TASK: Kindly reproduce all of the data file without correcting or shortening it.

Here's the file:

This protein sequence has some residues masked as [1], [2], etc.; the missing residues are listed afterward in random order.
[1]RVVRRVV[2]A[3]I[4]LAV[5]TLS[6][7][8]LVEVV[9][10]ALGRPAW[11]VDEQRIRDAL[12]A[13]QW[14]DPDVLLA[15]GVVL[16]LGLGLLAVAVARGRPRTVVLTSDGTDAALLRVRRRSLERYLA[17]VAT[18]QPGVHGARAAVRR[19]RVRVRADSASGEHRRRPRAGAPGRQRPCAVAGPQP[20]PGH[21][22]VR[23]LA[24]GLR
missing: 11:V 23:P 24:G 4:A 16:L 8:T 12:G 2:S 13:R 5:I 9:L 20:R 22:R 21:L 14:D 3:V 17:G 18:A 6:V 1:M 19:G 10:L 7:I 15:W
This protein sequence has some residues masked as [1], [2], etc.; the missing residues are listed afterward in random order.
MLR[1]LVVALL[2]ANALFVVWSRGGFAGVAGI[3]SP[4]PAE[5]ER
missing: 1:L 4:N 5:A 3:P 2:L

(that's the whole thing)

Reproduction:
This protein sequence has some residues masked as [1], [2], etc.; the missing residues are listed afterward in random order.
[1]RVVRRVV[2]A[3]I[4]LAV[5]TLS[6][7][8]LVEVV[9][10]ALGRPAW[11]VDEQRIRDAL[12]A[13]QW[14]DPDVLLA[15]GVVL[16]LGLGLLAVAVARGRPRTVVLTSDGTDAALLRVRRRSLERYLA[17]VAT[18]QPGVHGARAAVRR[19]RVRVRADSASGEHRRRPRAGAPGRQRPCAVAGPQP[20]PGH[21][22]VR[23]LA[24]GLR
missing: 11:V 23:P 24:G 4:A 16:L 8:T 12:G 2:S 13:R 5:I 9:L 20:R 22:R 21:L 14:D 3:V 17:G 18:A 6:V 1:M 19:G 10:L 7:I 15:W
This protein sequence has some residues masked as [1], [2], etc.; the missing residues are listed afterward in random order.
MLR[1]LVVALL[2]ANALFVVWSRGGFAGVAGI[3]SP[4]PAE[5]ER
missing: 1:L 4:N 5:A 3:P 2:L